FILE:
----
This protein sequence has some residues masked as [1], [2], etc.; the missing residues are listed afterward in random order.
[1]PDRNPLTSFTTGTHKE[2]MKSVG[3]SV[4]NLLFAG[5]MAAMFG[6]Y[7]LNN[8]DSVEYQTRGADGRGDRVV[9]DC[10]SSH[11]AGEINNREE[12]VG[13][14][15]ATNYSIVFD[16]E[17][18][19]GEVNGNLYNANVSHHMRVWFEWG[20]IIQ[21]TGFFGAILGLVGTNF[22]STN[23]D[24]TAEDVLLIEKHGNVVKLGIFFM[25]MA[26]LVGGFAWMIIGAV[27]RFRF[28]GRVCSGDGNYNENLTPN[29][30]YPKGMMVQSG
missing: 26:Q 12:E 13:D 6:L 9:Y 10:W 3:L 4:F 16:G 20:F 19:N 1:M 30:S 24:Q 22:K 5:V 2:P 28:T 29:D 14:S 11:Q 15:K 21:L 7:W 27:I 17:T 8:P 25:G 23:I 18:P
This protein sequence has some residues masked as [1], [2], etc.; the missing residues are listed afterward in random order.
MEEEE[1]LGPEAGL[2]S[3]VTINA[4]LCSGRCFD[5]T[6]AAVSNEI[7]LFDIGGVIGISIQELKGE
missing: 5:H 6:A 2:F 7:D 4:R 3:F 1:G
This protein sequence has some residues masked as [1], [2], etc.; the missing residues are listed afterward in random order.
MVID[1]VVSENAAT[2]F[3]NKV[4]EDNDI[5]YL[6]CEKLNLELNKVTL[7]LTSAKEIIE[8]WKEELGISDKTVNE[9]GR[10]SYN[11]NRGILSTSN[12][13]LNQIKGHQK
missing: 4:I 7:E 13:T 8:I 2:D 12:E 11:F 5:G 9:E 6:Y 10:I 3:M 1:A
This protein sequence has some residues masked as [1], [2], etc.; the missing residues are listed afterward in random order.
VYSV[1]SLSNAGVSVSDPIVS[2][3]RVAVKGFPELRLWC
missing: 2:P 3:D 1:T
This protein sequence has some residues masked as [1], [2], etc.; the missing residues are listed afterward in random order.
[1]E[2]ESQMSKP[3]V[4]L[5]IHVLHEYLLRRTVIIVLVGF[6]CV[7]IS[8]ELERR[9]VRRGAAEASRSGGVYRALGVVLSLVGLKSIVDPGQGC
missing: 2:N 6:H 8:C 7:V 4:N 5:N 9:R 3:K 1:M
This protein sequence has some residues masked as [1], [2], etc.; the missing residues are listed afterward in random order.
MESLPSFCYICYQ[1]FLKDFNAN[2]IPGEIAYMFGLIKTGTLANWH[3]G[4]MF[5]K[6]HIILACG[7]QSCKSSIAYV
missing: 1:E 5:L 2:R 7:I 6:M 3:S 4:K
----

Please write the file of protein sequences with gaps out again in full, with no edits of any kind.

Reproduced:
This protein sequence has some residues masked as [1], [2], etc.; the missing residues are listed afterward in random order.
[1]PDRNPLTSFTTGTHKE[2]MKSVG[3]SV[4]NLLFAG[5]MAAMFG[6]Y[7]LNN[8]DSVEYQTRGADGRGDRVV[9]DC[10]SSH[11]AGEINNREE[12]VG[13][14][15]ATNYSIVFD[16]E[17][18][19]GEVNGNLYNANVSHHMRVWFEWG[20]IIQ[21]TGFFGAILGLVGTNF[22]STN[23]D[24]TAEDVLLIEKHGNVVKLGIFFM[25]MA[26]LVGGFAWMIIGAV[27]RFRF[28]GRVCSGDGNYNENLTPN[29][30]YPKGMMVQSG
missing: 26:Q 12:E 13:D 6:L 9:Y 10:W 3:L 4:F 16:G 20:F 19:N 1:M 30:S 24:Q 22:K 5:V 2:P 28:T 29:D 14:S 11:Q 15:K 21:L 7:W 27:I 17:T 8:P 25:G 23:I 18:P
This protein sequence has some residues masked as [1], [2], etc.; the missing residues are listed afterward in random order.
MEEEE[1]LGPEAGL[2]S[3]VTINA[4]LCSGRCFD[5]T[6]AAVSNEI[7]LFDIGGVIGISIQELKGE
missing: 5:H 6:A 2:F 7:D 4:R 3:F 1:G
This protein sequence has some residues masked as [1], [2], etc.; the missing residues are listed afterward in random order.
MVID[1]VVSENAAT[2]F[3]NKV[4]EDNDI[5]YL[6]CEKLNLELNKVTL[7]LTSAKEIIE[8]WKEELGISDKTVNE[9]GR[10]SYN[11]NRGILSTSN[12][13]LNQIKGHQK
missing: 4:I 7:E 13:T 8:I 2:D 12:E 11:F 5:G 9:E 6:Y 10:I 3:M 1:A
This protein sequence has some residues masked as [1], [2], etc.; the missing residues are listed afterward in random order.
VYSV[1]SLSNAGVSVSDPIVS[2][3]RVAVKGFPELRLWC
missing: 2:P 3:D 1:T
This protein sequence has some residues masked as [1], [2], etc.; the missing residues are listed afterward in random order.
[1]E[2]ESQMSKP[3]V[4]L[5]IHVLHEYLLRRTVIIVLVGF[6]CV[7]IS[8]ELERR[9]VRRGAAEASRSGGVYRALGVVLSLVGLKSIVDPGQGC
missing: 2:N 6:H 8:C 7:V 4:N 5:N 9:R 3:K 1:M
This protein sequence has some residues masked as [1], [2], etc.; the missing residues are listed afterward in random order.
MESLPSFCYICYQ[1]FLKDFNAN[2]IPGEIAYMFGLIKTGTLANWH[3]G[4]MF[5]K[6]HIILACG[7]QSCKSSIAYV
missing: 1:E 5:L 2:R 7:I 6:M 3:S 4:K